Business revenue: Race and gender should not hinder business success and growth.

Insights & Analyses

  • Racial inequities in business revenue tend to be more severe among firms with paid employees than among sole proprietorship.
  • Among firms with paid employees in 2018, average annual revenues for white-owned firms are about 2 times higher than for Asian-, Latinx-, and Black-owned firms.
  • Average annual revenues among Black- and Asian-owned firms with paid employees in 2017 were highest in the manufacturing and wholesale trade industries; they were highest in wholesale trade and management for Latinx-owned firms, utilities and management for Native American-owned firms, and utilities and wholesale trade industries for white-owned firms.
  • Women-owned firms with paid employees had average revenues of about $1.5 million in 2017 compared with $3.2 million for men-owned firms. Among sole proprietorships, those owned by women had average revenues of $27,600 while those owned by men had average revenues of $57,400.

Drivers of Inequity

People of color are less likely than white people to have access to capital and contracts to start and grow a business, due in part to historical policies such as redlining that denied home loans and wealth-building opportunities to people of color. Today, business loan denial rates for firms owned by people of color are more than twice as high compared to white-owned businesses Business owners of color also pay higher interest rates and receive lower loan and equity investments. During the shelter-in-place phase of the Covid-19 pandemic, racial discrimination among lenders prevented many entrepreneurs of color from accessing paycheck protection program loans. Underrepresented groups also often face barriers to accessing important networks and training programs for maintaining a successful business.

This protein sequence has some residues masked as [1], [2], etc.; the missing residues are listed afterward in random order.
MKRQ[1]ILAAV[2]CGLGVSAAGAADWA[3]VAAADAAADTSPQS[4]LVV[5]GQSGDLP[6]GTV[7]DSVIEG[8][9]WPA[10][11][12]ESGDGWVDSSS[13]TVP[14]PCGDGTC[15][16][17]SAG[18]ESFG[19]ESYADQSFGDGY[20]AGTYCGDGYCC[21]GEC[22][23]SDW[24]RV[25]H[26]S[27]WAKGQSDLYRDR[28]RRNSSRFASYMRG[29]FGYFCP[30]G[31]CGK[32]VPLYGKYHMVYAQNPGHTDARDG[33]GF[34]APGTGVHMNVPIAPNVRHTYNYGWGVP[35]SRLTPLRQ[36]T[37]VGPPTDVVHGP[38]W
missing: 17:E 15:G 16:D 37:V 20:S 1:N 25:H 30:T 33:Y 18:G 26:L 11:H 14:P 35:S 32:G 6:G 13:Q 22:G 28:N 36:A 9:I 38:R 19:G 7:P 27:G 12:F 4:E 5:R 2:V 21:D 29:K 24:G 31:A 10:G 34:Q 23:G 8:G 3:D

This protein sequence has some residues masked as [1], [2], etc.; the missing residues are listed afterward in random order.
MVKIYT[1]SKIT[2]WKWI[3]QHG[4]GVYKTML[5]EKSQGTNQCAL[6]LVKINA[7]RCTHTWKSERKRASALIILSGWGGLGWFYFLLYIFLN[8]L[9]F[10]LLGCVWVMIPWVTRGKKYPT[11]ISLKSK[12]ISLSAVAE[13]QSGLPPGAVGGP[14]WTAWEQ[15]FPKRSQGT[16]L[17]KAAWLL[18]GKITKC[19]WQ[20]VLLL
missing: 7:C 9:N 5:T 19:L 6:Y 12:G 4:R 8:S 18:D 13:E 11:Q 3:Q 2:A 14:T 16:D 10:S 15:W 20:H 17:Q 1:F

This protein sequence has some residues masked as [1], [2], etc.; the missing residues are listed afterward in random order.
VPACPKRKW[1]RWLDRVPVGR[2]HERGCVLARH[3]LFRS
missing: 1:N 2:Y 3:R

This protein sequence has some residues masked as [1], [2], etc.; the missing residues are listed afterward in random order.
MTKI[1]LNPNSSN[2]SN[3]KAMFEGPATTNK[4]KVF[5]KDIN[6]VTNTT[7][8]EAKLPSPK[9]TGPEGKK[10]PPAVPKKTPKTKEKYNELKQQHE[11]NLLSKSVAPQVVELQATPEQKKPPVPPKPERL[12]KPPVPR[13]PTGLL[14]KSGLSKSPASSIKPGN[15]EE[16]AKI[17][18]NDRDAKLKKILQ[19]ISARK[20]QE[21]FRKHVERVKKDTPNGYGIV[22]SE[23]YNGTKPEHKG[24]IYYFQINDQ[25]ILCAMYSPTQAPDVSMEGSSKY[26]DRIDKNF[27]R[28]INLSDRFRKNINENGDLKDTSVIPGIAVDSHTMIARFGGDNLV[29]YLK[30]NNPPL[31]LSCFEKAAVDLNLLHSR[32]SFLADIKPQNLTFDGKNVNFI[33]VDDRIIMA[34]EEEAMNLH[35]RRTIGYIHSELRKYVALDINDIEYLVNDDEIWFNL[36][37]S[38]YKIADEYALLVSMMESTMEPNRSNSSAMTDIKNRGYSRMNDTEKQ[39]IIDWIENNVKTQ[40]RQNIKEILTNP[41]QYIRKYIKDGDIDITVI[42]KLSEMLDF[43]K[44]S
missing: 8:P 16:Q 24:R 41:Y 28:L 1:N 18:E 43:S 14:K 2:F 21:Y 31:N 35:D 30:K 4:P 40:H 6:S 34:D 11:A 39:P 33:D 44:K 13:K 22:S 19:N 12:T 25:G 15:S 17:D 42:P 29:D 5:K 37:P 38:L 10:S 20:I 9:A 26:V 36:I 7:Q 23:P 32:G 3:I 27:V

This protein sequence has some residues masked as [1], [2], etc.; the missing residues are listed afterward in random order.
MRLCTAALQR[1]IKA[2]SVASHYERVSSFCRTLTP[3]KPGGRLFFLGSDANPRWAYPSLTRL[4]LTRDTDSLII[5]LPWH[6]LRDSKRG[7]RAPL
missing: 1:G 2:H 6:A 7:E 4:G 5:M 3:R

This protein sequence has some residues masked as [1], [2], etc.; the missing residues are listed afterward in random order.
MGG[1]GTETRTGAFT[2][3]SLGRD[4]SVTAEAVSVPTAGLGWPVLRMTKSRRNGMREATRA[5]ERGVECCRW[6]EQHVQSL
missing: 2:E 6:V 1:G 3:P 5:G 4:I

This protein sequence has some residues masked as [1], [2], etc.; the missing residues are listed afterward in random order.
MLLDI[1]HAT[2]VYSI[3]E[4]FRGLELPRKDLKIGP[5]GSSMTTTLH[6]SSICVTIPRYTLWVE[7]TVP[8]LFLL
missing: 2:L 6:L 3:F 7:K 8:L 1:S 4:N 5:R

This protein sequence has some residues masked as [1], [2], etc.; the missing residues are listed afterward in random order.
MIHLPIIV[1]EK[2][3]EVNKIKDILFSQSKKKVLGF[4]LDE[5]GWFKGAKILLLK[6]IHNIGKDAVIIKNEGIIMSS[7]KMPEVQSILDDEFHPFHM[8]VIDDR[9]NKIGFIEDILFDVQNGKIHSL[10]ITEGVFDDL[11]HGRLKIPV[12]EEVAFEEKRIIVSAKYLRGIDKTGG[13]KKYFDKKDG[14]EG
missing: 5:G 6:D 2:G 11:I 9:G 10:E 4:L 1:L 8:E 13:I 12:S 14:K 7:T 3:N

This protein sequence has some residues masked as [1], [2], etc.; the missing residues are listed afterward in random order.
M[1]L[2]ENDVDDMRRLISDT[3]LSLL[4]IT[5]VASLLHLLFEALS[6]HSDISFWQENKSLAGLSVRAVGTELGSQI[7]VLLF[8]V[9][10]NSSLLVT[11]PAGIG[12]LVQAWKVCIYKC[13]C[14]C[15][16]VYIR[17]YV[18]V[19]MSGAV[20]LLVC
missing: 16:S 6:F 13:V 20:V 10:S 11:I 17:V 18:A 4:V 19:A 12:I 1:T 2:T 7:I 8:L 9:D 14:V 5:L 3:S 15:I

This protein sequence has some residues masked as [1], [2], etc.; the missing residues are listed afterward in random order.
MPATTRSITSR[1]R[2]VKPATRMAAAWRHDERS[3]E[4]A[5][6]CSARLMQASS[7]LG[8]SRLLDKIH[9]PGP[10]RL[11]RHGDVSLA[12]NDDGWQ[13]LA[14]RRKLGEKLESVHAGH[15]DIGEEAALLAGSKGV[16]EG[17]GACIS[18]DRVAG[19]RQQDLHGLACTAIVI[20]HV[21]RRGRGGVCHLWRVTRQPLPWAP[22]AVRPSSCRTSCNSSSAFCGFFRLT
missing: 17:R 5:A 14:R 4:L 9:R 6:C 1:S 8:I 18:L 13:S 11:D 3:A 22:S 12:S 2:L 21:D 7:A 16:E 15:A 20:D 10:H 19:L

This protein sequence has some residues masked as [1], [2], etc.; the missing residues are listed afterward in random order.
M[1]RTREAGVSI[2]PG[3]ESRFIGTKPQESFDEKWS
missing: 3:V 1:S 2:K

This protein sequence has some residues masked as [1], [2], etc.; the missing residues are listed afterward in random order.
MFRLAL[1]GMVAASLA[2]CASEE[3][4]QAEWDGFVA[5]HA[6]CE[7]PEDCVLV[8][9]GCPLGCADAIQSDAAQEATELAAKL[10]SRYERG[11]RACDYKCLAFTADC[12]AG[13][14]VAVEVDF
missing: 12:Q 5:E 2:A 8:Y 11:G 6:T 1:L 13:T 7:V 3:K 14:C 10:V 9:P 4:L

Grow an equitable economy: Policies to help small businesses grow and thrive

Strategy in Action

Equity-focused capital investments help small businesses in California thrive. Pacific Community Ventures, a Bay Area-based community development financial institution (CDFI), offers a targeted approach to small business development that seeks to remedy the historical gaps in access to capital amongst entrepreneurs of color. As PCV notes, people of color account for an outsized share of new small business owners, but many struggle to secure funding for ventures that could fill valuable economic niches and offer needed services to historically under-resourced communities, like affordable childcare centers for working families. Based on principles of restorative capital, PCV invests in businesses that can fill these economic niches and help invigorate low-income communities from within. Besides issuing small business loans, PCV also works with entrepreneurs to help balance their financial planning and profit-making with the well-being and security of their employees. In 2021, 90 percent of PCV’s nearly 1,700 clients were entrepreneurs of color and/or women, and 86 percent of their investment dollars went to low-income communities. Learn more.

Photo: Toa Heftiba on Unsplash

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